Fast forward a few months, and while many of our friends were preparing to leave for RAGBRAI, we loaded three guys and three bikes into Joe's Toyota pickup and headed west around 4 PM on a Thursday evening. The plan was to take shifts driving and sleeping and make the drive to Columbia Falls, MT in one straight shot. Thinking ahead a bit, I opted to take the first leg, so I could drive when it was light, and so I could get two shifts worth of sleep in a row. The drive was, thankfully, uneventful. We made it to the WY/MT border on I-90 around 4 AM or so, stopped for coffee and breakfast in Bozeman, then took a side trip in Butte, so I could see where the Outdoorsman Bike Shop was, as well as do some sightseeing at The Berkeley Pit and through the hills outside of town. Afterwards, we kept heading west, making our way to Missoula for a good lunch and a couple of beers, along with a stop at The Adventure Cycling Association headquarters, where we were able to meet with some of the people we had been conversing with via email and Twitter, as well as enjoy a free ice cream bar. Tom had been up since we had left Des Moines, and was starting to flag now that the caffeine was wearing off. Joe and I split driving duties heading north, taking a few minutes to stop and pick up some fresh cherries from a roadside stand. We rolled into the home of Tom's parents around 5 PM or so, ordered some pizza for dinner and had a couple of drinks before going to bed.

On Saturday morning, Tom's dad drove us from Columbia Falls to Rooseville, MT where were unloaded our bikes, checked our tire pressure, and headed south on the GDMBR. We had rough idea of where we wanted to end up at the end of each day, but we were also smart enough to realize that things can change at any time, so we needed to be flexible with our planned schedule. We ran into an ACA tour group as they were crossing the border, and as they rode by one of the riders shouted y name out as they passed by, causing both Tom and Joe to give me a weird look. It turned out that this was a gentleman that I had been talking to via email earlier in the summer, and he had just happened to cross the border at this time. I had told him to look for a bike with a bright white frame bag, and he had managed to spot me. We chatted with the group for a bit after we caught up to them at the edge of Eureka, with a number of them making comments about how lightly we were loaded up for our trip. Many of them were pulling trailers or had panniers, so the comments made some sense. After a somewhat long stop in Eureka for lunch, we started riding in earnest, hoping to make Red Meadow Lake before nightfall. We rode over the first long climb, to Whitefish Divide, not too long after leaving Eureka, and I was already worried about how my legs were going to be the rest of the week. I was really hurting by the time we got to the top, and I was glad to stop and take some photos, as well as use my water filter for the first time. There was still snow at the top of the pass, and the fresh sawdust was evidence that the road had only just been cleared. We descended off the pass and through an area of burned out forest, and, after a few hours, began the climb to Red Meadow Lake. It turns out that Whitefish Divide was only a warmup. The climb to Red Meadow Lake was longer, and finish steeper than our earlier climb. However, a few hours of riding had given me time to sort out my climbing pace and gearing, and I was able to get to the top of this climb feeling less worked over. We camped at the lake that night, taking the time to chat with some other people camped there, including a couple of people who were riding solo tours of the route. The mosquitos were extremely fierce, so I opted to turn in early and get a good night's rest, while Tom and Joe continued to talk and share a beverage or two with the other campers.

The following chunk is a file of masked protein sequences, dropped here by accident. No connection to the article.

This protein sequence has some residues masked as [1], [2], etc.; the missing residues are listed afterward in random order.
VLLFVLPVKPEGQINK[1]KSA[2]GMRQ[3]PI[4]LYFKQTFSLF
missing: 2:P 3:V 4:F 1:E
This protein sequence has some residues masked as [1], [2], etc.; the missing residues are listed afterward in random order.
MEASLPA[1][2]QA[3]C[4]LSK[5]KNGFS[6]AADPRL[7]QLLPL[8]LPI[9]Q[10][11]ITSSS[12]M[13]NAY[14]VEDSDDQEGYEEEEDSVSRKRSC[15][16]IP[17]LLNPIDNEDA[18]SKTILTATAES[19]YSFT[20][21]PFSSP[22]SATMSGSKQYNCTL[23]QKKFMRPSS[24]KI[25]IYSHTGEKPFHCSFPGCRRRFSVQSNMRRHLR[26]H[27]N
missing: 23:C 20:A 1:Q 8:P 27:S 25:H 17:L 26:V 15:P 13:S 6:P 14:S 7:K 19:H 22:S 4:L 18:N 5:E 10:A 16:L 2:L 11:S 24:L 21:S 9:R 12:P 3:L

Since it's announcement, I had been trying to work out when to try my TIMP attempt. With an August deadline, and a trip to Montana planned for the end of July, the end of June seemed to give me enough time to prepare and wait out some of the rain and flooding that had been affecting northwest IA. With my friends Scott and Andy having completed the trip in the middle of June, things looked set. I was a little concerned with being the the first solo attempt of the route. Being the first, I also felt quite a bit of pressure as well, especially considering how well my riding had been going to this point.